issues2000

Topics in the News: Unionization


John Hickenlooper on Unionization: (Jobs Oct 10, 2020)
Reverse ruling government workers needn't pay union dues

Q: Support "right to work" laws, prohibiting unions from mandating dues for workers they represent?

John Hickenlooper: No. Called for legislation reversing Supreme Court ruling that government workers can't be forced to contribute to labor unions.

Corey Gardner: Yes. Co-sponsored the National Right to Work Act, repealing bargaining provisions requiring union membership as a condition of employment.

Click for John Hickenlooper on other issues.   Source: CampusElect on 2020 Colorado Senate race

Cory Booker on Unionization: (Jobs Aug 21, 2020)
Unions: This dream ain't free; you gotta work for it

Booker told viewers he was only able to speak on the final night of the party's convention because of a "union job" secured a half-century ago by his grandfather--who "left the Jim Crow South for Detroit, joined the UAW and got a job on the assembly lines during World War II."

"He'd tell us, 'Take another by the hand, and another, and let's get to work. This dream ain't free. You gotta work for it,'" Booker said.

Click for Cory Booker on other issues.   Source: Politico.com on 2020 Democratic National Convention

Joe Biden on Unionization: (Jobs Aug 20, 2020)
Newly empowered labor unions; equal pay for women

With child care and elder care that make it possible for parents to go to work and for the elderly to stay in their homes with dignity. With an immigration system that powers our economy and reflects our values. With newly empowered labor unions. With equal pay for women. With rising wages you can raise a family on. Yes, we're going to do more than praise our essential workers. We're finally going to pay them.
Click for Joe Biden on other issues.   Source: Acceptance speech at 2020 Democratic National Convention

Gloria La Riva on Unionization: (Corporations Aug 3, 2020)
Reregulation of the banking and insurance industries

We call for all financial and insurance institutions to be socially owned and operated by a democratically-controlled national banking authority, which should include credit unions, mutual insurance cooperatives, and cooperative state banks. In the meantime, we call for reregulation of the banking and insurance industries.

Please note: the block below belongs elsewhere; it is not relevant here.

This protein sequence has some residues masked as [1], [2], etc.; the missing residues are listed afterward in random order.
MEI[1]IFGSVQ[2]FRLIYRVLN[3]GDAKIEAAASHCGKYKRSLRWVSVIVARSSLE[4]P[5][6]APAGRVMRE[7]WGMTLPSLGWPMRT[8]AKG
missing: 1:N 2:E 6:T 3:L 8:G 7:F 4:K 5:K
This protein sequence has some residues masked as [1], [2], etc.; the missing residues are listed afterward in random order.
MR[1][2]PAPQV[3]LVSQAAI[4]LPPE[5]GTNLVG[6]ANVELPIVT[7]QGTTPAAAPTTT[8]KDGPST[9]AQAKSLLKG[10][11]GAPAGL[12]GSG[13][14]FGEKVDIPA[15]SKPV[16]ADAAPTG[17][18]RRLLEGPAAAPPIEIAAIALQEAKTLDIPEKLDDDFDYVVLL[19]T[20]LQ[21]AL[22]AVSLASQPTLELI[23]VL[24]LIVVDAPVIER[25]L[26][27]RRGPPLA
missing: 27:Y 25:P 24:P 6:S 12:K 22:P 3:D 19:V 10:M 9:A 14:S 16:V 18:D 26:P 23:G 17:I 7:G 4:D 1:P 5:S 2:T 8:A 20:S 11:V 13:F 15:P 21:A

Click for Gloria La Riva on other issues.   Source: Socialist PSL Platform adopted by 2020 presidential hopeful

Jo Jorgensen on Unionization: (Jobs May 22, 2020)
No required unions; no occupational licensing laws

We favor repealing any requirement that one must join or pay dues to a union as a condition of government employment. We advocate replacing defined-benefit pensions with defined- contribution plans, as are commonly offered in the private sector, so as not to impose debt on future generations without their consent.

Libertarians support the right of every person to earn an honest and peaceful living through the free and voluntary exchange of goods and services. Accordingly, we oppose occupational and other licensing laws that infringe on this right or treat it as a state-granted privilege. We encourage certifications by voluntary associations of professionals.

Click for Jo Jorgensen on other issues.   Source: Libertarian Platform adopted by 2020 presidential hopeful

Don Blankenship on Unionization: (Government Reform May 2, 2020)
Oppose statehood for DC & Puerto Rico

We oppose any effort to confer statehood on the District of Columbia or any representation in Congress comparable to that of an independent state in the federal union. We oppose efforts to confer statehood upon the Commonwealth of Puerto Rico or expand statehood beyond the current fifty states. We acknowledge that each state's membership in the Union is voluntary.
Click for Don Blankenship on other issues.   Source: Constitution Platform adopted by 2020 presidential hopeful

Joe Biden on Unionization: (Jobs Mar 27, 2020)
Universal paid sick leave' $15 minimum wage; support unions

I would ensure every worker had paid sick leave and across the board. It should be up to 14 weeks' paid sick leave. The national minimum wage should be $15, but that's not nearly enough. We should make [it] easier to unionize, and take on those companies that spend about a billion dollars a year now trying to prevent people from being able to unionize and taking actions that prevents them from being able to do that.
Click for Joe Biden on other issues.   Source: CNN S.C. Town Hall amid 2020 primaries

Amy Klobuchar on Unionization: (Jobs Feb 25, 2020)
Union protection of mine workers